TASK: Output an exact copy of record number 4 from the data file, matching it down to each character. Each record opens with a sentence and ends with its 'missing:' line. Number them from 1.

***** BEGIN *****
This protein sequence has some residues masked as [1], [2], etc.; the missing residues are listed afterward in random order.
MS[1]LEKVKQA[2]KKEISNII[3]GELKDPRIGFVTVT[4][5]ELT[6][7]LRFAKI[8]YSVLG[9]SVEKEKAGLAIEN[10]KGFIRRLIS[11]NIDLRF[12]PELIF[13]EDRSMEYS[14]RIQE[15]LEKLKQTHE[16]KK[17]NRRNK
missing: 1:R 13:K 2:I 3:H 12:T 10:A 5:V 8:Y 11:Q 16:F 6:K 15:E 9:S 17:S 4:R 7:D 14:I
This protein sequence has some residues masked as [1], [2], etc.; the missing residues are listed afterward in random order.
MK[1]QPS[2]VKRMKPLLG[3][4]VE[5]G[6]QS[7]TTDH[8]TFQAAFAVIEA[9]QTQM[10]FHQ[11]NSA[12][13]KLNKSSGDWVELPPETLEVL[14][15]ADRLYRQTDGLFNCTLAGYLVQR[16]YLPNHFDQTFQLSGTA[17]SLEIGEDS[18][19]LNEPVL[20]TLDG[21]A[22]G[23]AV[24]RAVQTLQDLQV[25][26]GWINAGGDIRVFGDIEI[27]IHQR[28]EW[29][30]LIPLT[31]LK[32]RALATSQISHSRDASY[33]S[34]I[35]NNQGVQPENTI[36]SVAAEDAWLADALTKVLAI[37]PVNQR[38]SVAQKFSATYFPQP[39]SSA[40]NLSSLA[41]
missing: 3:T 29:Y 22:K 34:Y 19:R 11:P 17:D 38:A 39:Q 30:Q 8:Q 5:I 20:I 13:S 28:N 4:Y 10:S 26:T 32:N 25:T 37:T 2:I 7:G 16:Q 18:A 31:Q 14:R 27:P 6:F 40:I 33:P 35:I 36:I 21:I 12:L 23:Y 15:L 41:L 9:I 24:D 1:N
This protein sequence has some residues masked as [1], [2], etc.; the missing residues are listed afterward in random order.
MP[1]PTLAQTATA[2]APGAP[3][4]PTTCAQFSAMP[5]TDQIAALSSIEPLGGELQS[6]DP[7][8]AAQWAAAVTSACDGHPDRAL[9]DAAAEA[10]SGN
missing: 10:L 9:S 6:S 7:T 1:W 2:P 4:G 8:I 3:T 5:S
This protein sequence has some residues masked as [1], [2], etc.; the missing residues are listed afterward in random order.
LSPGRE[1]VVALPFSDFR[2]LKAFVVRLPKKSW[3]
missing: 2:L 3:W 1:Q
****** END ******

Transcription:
This protein sequence has some residues masked as [1], [2], etc.; the missing residues are listed afterward in random order.
LSPGRE[1]VVALPFSDFR[2]LKAFVVRLPKKSW[3]
missing: 2:L 3:W 1:Q